Who’s paying for Britain’s disastrous mini-budget? We are, with our health | Devi Sridhar

From stress about homelessness to illnesses caused by food poverty and cold homes, this financial chaos will take a heavy toll

The British economy has spiralled into chaos: the UK government’s £45bn plan to cut taxes for the super-wealthy has resulted in the pound sinking, interest rates rising, and the Bank of England intervening in an extraordinary way to avert economic collapse. The International Monetary Fund, which usually steps in to ensure stability in middle- and low-income countries, made a rare and critical statement on the danger of the government plan.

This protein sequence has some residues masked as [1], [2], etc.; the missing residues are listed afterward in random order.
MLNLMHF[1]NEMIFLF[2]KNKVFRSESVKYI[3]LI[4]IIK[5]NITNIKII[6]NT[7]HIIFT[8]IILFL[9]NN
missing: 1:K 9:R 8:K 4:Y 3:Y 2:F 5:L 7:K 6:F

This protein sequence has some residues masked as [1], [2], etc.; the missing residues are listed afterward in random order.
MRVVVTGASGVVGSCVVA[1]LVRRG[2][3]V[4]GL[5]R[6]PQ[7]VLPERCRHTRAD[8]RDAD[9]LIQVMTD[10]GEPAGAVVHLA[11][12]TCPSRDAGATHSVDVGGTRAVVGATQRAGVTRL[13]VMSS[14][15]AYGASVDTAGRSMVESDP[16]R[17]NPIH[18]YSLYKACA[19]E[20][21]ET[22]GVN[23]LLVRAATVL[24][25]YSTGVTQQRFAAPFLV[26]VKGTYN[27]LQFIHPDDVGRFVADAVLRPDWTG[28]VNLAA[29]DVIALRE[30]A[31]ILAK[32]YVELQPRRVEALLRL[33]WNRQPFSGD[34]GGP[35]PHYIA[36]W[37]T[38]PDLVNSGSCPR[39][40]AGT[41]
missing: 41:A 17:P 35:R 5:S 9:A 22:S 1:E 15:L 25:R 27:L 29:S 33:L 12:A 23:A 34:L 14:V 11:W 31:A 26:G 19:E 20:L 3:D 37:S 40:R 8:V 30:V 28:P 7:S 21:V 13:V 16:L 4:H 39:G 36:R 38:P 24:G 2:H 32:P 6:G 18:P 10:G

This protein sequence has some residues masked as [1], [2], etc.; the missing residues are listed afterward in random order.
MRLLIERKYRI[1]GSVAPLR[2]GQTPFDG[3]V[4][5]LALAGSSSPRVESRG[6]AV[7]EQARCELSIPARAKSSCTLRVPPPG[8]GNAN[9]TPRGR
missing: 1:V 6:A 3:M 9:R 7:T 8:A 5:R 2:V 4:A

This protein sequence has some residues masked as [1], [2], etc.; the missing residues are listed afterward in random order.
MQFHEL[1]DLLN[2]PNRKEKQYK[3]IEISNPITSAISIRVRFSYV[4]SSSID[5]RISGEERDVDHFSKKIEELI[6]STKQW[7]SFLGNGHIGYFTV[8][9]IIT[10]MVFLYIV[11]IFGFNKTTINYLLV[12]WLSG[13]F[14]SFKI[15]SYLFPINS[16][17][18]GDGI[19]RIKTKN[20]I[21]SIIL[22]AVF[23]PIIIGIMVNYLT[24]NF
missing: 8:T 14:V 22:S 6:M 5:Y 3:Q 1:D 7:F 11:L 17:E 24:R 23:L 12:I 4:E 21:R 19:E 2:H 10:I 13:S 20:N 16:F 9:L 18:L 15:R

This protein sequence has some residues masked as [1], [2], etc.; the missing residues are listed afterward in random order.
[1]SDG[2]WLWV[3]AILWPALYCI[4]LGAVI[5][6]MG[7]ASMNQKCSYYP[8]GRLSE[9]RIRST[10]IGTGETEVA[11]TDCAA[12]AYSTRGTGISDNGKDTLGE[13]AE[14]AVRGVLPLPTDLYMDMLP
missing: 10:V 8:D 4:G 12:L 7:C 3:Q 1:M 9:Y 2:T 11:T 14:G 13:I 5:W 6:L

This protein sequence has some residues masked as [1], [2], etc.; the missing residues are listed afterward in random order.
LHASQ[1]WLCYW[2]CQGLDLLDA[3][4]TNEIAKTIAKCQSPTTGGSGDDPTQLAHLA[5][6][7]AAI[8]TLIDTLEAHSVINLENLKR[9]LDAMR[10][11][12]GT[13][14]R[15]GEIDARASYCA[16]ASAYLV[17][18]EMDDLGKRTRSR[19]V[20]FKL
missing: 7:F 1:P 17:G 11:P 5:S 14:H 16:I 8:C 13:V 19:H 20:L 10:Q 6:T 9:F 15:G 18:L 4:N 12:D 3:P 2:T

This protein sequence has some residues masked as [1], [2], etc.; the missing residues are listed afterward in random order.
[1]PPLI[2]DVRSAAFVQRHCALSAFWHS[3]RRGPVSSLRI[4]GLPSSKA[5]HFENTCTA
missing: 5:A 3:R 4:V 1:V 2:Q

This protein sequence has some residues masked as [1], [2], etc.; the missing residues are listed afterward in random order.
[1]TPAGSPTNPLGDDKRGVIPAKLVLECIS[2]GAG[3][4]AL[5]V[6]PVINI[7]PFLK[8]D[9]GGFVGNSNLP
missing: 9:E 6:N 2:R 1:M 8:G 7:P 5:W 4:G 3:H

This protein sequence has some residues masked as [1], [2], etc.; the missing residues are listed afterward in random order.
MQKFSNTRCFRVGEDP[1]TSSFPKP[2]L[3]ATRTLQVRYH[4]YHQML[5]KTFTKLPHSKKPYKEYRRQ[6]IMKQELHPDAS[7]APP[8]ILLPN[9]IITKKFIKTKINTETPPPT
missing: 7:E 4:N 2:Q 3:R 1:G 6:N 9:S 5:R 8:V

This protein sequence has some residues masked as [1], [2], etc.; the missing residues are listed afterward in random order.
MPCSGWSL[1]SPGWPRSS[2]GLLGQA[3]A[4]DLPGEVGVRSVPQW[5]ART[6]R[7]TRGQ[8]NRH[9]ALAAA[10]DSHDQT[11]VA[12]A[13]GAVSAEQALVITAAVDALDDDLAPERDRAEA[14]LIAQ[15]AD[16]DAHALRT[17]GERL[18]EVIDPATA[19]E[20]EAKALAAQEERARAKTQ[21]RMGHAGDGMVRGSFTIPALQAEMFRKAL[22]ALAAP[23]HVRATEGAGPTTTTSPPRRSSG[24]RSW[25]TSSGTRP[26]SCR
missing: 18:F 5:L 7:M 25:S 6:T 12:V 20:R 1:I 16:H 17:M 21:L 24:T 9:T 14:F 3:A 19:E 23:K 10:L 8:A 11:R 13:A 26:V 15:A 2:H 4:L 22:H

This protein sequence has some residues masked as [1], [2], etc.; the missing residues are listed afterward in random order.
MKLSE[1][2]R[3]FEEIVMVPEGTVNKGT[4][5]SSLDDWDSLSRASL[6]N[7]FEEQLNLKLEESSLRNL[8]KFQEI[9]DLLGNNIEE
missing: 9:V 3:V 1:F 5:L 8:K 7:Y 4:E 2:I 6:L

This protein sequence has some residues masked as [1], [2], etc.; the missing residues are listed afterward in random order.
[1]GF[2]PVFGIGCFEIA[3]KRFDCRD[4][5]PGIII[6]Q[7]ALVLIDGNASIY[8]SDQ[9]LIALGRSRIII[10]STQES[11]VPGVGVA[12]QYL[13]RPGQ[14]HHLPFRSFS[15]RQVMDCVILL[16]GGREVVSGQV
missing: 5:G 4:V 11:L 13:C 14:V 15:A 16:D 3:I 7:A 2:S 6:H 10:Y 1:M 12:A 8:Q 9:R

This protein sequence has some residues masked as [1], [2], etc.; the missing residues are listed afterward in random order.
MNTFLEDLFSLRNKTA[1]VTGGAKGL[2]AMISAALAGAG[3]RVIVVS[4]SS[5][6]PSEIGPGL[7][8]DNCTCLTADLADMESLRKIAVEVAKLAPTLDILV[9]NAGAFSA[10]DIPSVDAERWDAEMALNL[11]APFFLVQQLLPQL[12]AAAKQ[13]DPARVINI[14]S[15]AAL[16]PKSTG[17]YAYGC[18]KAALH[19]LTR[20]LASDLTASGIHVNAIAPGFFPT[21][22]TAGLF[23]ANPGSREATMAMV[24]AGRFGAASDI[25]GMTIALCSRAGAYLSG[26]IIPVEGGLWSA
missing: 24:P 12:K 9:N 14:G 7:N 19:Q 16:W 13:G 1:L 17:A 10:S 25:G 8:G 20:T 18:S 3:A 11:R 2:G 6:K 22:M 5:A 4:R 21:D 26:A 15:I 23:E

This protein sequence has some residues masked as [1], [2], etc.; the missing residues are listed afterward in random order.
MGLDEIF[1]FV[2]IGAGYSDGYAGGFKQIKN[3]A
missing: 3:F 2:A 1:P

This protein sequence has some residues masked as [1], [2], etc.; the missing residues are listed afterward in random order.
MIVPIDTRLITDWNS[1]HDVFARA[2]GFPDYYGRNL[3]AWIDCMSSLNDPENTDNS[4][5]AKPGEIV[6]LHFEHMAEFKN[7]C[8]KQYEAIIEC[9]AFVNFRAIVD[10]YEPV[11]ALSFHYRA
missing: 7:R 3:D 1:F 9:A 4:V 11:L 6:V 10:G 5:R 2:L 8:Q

Economic policies that increase inequality and make the bulk of the population poorer have grave consequences for health and wellbeing. This is true not just for the lowest earners, but for most of the population including middle-class families. Currently, rising interest rates have increased mortgages while real wages are falling. This will lead to more expensive and increasingly unaffordable housing. The costs of expensive mortgages are passed on to both homeowners and renters, in the form of higher mortgage payments and higher rents. Shelter has highlighted that almost 2.5 million people are behind or constantly struggling to pay their rent – an increase of 45% since April 2022.

Prof Devi Sridhar is chair of global public health at the University of Edinburgh

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